Rabbinical Council of America

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The Rabbinical Council of America (RCA) is one of the world's largest organizations of Orthodox rabbis; it is affiliated with The Union of Orthodox Jewish Congregations of America, more commonly known as the Orthodox Union (OU). It is the Modern Orthodox rabbinical association, as the main professional association for Modern Orthodox rabbis in the United States.[1][2][3][4] Most rabbis of the RCA belong to Modern Orthodox Judaism.[citation needed]

History[edit]

The roots of the organization go back to 1923 when it was founded as the Rabbinical Council of the Union of Orthodox Jewish Congregations of America. Its purpose was to perpetuate and promote Orthodox Judaism in the United States of America.

Its members attempted on a number of occasions to merge with other Jewish groups, for the purpose of developing a unified traditional rabbinate for the American Jewish community. A number of attempts were made to join with groups such as Agudat Israel, but all such attempts were rebuffed.

A merger took place in 1935 between the Rabbinical Council of the Union of Orthodox Jewish Congregations and another Orthodox rabbinical group, the Rabbinical Association of the Rabbi Isaac Elchanan Theological Seminary, a part of Yeshiva University. With this merger the combined group took the name Rabbinical Council of America, known in the Jewish community as the RCA. In 1942 the Hebrew Theological College Alumni merged with the RCA. In later years the RCA attempted to merge with another Orthodox rabbinical group, the Rabbinical Alliance of America, but this attempt failed. There was also a temporary adoption of the Orthodox Roundtable that was abandoned in 1991,RCA leadership tried to censor the group.

Most members of the Rabbinical Council of America are actively working as pulpit rabbis; a significant minority are working in Jewish education.

Rabbi Joseph B. Soloveitchik played an important role in the RCA until his death in 1993. For many years, the RCA was led by Rabbi Steven Dworkin, who served as Executive Vice-President until his death in January 2003. The RCA was then operated by Rabbi Basil Herring, who previously served as director of the Orthodox Forum. In September 2012 the RCA announced that Rabbi Herring was transitioning to the position of Editor-in-Chief of RCA Publications and that Rabbi Mark Dratch would take over as the new EVP.[5]

In recent years, complaints have surfaced within the Orthodox Jewish community about a lack of leadership and direction by the RCA and that the RCA has failed to meet the challenges posed by recent changes within the Orthodox Jewish community.

It publishes an English quarterly journal, Tradition: A Journal of Orthodox Jewish Thought, which began in 1958, and a Hebrew journal, Hadorom, which began in 1957.

The RCA was, for many years, affiliated with two Yeshivas in IsraelYeshivat HaDarom and the Gan Yavneh Youth Village. It severed its relations with both in 2009, pleading economic difficulties.

In 2009, it issued a protest against a USCCB statement on interfaith dialogue that was critical of dual-covenant theology.

As of 2010, there were close to 1000 ordained rabbis in the RCA, spread throughout 14 countries.[6]

Geirus Policies and Standards committee[edit]

In 2007, the RCA established a Geirus Policies and Standards (GPS) committee, to strive for uniform conversion procedures by its affiliated rabbis and local rabbinical courts across the United States.[7][8][9]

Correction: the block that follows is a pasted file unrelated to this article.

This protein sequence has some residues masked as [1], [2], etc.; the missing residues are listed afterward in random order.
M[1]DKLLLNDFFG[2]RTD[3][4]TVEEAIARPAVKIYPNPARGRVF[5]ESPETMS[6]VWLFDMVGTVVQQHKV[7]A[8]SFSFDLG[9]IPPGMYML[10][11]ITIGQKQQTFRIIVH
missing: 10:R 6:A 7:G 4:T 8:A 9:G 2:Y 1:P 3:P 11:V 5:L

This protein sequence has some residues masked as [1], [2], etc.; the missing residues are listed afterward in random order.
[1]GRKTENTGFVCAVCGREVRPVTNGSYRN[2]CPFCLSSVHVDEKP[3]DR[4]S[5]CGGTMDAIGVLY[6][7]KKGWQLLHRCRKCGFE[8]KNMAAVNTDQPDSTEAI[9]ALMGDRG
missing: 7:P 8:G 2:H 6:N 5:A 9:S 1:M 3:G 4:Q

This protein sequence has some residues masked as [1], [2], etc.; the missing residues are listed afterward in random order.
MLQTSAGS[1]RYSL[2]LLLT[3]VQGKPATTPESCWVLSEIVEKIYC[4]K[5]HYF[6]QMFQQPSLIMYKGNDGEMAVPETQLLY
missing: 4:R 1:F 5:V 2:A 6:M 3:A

The move was controversial, with some criticism that it would make conversion more difficult and intimidating, create onerous burdens for adopted children scheduled for conversion, and represented a capitulation to more conservative voices.[7][8][9] Supporters of the GPS maintain that it would establish certainty for converts—particularly those looking to move to Israel and have their conversion recognized, create definite benchmarks, ensure observance of Jewish law by converts, and squelch past practices of questionable conversions that stemmed from situational pressure on individual rabbis.[7][8]

Under the process created by the GPS, while individual rabbis mentor and educate potential converts, as was the case previously, a regional religious court (bet din) finalizes the conversion by examining the prospective convert and deciding whether to approving the application.[7][8]

Presidents[edit]

Presidents[edit]

  • Jacob Rubenstein (1997–1999)

[10]

Vice Presidents[edit]

  • Steven Dworkin, (-2003)

See also[edit]

External links[edit]

References[edit]

  1. ^ [1]
  2. ^ [2]
  3. ^ [3]
  4. ^ [4]
  5. ^ [5]
  6. ^ http://www.rabbis.org/about_us.cfm. Accessed 10-20-2010.
  7. ^ a b c d Nussbaum Cohen, Debra (March 5, 2008). "A Conversion Critique From Within". New York Jewish Week. Archived from the original on December 2, 2013. "Rabbi Lookstein was part of the Rabbinical Council of America committee that drafted new guidelines for conversion, which are being called the GPS system, for Geirus [conversion] Policies and Standards." 
  8. ^ a b c d Pruzansky, Steven (March 12, 2008). "The Truth About RCA Geirus". The Jewish Press. Archived from the original on December 2, 2013. "And so goes the overheated, misleading, and at times blatantly false reaction by several of my distinguished RCA colleagues to the RCA’s recent promulgation of the Geirus Policies and Standards (GPS)." 
  9. ^ a b Lowenfeld, Jonah (July 13, 2010). "Courting Controversy, Orthodox Rabbis Address Women’s Leadership, Conversion". Los Angeles Jewish Journal. Archived from the original on December 2, 2013. "The IRF also established a Va’ad Giur (conversion committee), apparently in response to the RCA’s Geirus [Conversion] Policies and Standards (GPS) system of conversion, which it has promoted since 2007 as the most effective way to ensure uniform standards among Orthodox rabbis." 
  10. ^ RCA Past Presidents